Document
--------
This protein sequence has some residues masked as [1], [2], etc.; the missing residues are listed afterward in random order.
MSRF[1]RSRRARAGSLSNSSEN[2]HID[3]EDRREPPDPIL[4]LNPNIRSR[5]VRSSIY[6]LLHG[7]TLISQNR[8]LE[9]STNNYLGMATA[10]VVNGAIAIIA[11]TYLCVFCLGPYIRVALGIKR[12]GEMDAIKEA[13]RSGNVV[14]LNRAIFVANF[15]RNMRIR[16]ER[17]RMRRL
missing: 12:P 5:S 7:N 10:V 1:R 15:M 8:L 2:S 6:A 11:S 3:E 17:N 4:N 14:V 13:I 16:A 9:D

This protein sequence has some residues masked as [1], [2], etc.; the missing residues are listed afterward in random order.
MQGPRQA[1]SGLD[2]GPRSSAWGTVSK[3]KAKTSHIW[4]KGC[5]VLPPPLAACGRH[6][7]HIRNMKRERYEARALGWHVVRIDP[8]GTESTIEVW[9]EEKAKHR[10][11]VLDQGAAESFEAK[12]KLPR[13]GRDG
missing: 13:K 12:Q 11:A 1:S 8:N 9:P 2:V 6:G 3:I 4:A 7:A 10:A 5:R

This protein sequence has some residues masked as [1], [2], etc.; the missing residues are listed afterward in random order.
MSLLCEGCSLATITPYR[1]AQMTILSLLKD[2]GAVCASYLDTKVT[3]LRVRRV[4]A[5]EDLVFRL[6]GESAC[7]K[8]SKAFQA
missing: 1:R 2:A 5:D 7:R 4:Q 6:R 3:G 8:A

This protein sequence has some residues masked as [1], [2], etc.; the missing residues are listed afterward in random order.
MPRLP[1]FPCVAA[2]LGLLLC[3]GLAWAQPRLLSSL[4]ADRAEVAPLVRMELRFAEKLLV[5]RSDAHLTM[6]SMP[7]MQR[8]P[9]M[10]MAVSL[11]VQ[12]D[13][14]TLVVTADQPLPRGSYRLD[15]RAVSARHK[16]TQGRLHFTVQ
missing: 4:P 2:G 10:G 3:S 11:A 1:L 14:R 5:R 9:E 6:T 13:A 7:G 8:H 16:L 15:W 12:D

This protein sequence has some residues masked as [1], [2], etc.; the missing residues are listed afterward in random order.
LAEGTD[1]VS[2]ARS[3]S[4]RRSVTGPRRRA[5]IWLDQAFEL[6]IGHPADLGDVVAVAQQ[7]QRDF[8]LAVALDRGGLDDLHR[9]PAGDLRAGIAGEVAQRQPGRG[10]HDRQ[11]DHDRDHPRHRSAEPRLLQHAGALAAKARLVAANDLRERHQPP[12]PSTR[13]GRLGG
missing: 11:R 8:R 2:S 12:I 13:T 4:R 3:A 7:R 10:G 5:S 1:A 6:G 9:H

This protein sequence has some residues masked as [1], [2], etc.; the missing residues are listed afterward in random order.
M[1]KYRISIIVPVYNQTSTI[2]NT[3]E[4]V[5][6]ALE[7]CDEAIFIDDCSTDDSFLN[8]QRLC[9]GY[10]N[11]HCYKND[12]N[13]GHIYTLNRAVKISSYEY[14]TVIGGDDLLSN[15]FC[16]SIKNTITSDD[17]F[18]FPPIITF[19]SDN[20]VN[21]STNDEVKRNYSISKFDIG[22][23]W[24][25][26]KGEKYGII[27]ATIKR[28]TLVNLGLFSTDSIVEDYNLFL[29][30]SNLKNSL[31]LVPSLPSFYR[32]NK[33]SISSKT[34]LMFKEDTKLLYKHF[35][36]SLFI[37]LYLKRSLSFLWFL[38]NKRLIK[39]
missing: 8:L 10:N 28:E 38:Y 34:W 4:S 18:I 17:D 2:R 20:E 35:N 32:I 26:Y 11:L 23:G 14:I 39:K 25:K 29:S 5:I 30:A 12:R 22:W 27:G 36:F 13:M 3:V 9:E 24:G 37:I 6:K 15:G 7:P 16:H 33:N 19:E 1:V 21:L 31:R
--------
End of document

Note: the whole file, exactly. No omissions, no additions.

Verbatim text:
This protein sequence has some residues masked as [1], [2], etc.; the missing residues are listed afterward in random order.
MSRF[1]RSRRARAGSLSNSSEN[2]HID[3]EDRREPPDPIL[4]LNPNIRSR[5]VRSSIY[6]LLHG[7]TLISQNR[8]LE[9]STNNYLGMATA[10]VVNGAIAIIA[11]TYLCVFCLGPYIRVALGIKR[12]GEMDAIKEA[13]RSGNVV[14]LNRAIFVANF[15]RNMRIR[16]ER[17]RMRRL
missing: 12:P 5:S 7:N 10:V 1:R 15:M 8:L 2:S 6:A 11:S 3:E 17:N 4:N 14:V 13:I 16:A 9:D

This protein sequence has some residues masked as [1], [2], etc.; the missing residues are listed afterward in random order.
MQGPRQA[1]SGLD[2]GPRSSAWGTVSK[3]KAKTSHIW[4]KGC[5]VLPPPLAACGRH[6][7]HIRNMKRERYEARALGWHVVRIDP[8]GTESTIEVW[9]EEKAKHR[10][11]VLDQGAAESFEAK[12]KLPR[13]GRDG
missing: 13:K 12:Q 11:A 1:S 8:N 9:P 2:V 6:G 3:I 4:A 7:A 10:A 5:R

This protein sequence has some residues masked as [1], [2], etc.; the missing residues are listed afterward in random order.
MSLLCEGCSLATITPYR[1]AQMTILSLLKD[2]GAVCASYLDTKVT[3]LRVRRV[4]A[5]EDLVFRL[6]GESAC[7]K[8]SKAFQA
missing: 1:R 2:A 5:D 7:R 4:Q 6:R 3:G 8:A

This protein sequence has some residues masked as [1], [2], etc.; the missing residues are listed afterward in random order.
MPRLP[1]FPCVAA[2]LGLLLC[3]GLAWAQPRLLSSL[4]ADRAEVAPLVRMELRFAEKLLV[5]RSDAHLTM[6]SMP[7]MQR[8]P[9]M[10]MAVSL[11]VQ[12]D[13][14]TLVVTADQPLPRGSYRLD[15]RAVSARHK[16]TQGRLHFTVQ
missing: 4:P 2:G 10:G 3:S 11:A 1:L 14:R 5:R 9:E 6:T 13:A 7:G 8:H 16:L 15:W 12:D

This protein sequence has some residues masked as [1], [2], etc.; the missing residues are listed afterward in random order.
LAEGTD[1]VS[2]ARS[3]S[4]RRSVTGPRRRA[5]IWLDQAFEL[6]IGHPADLGDVVAVAQQ[7]QRDF[8]LAVALDRGGLDDLHR[9]PAGDLRAGIAGEVAQRQPGRG[10]HDRQ[11]DHDRDHPRHRSAEPRLLQHAGALAAKARLVAANDLRERHQPP[12]PSTR[13]GRLGG
missing: 11:R 8:R 2:S 12:I 13:T 4:R 3:A 7:R 10:G 5:S 1:A 6:G 9:H

This protein sequence has some residues masked as [1], [2], etc.; the missing residues are listed afterward in random order.
M[1]KYRISIIVPVYNQTSTI[2]NT[3]E[4]V[5][6]ALE[7]CDEAIFIDDCSTDDSFLN[8]QRLC[9]GY[10]N[11]HCYKND[12]N[13]GHIYTLNRAVKISSYEY[14]TVIGGDDLLSN[15]FC[16]SIKNTITSDD[17]F[18]FPPIITF[19]SDN[20]VN[21]STNDEVKRNYSISKFDIG[22][23]W[24][25][26]KGEKYGII[27]ATIKR[28]TLVNLGLFSTDSIVEDYNLFL[29][30]SNLKNSL[31]LVPSLPSFYR[32]NK[33]SISSKT[34]LMFKEDTKLLYKHF[35][36]SLFI[37]LYLKRSLSFLWFL[38]NKRLIK[39]
missing: 8:L 10:N 28:E 38:Y 34:W 4:S 18:I 17:D 2:R 20:E 35:N 32:I 26:Y 11:L 23:G 14:I 39:K 25:K 29:S 5:I 30:A 12:R 22:W 27:G 36:F 13:M 3:V 9:E 24:G 37:I 6:K 15:G 7:P 16:H 33:N 19:E 1:V 21:L 31:R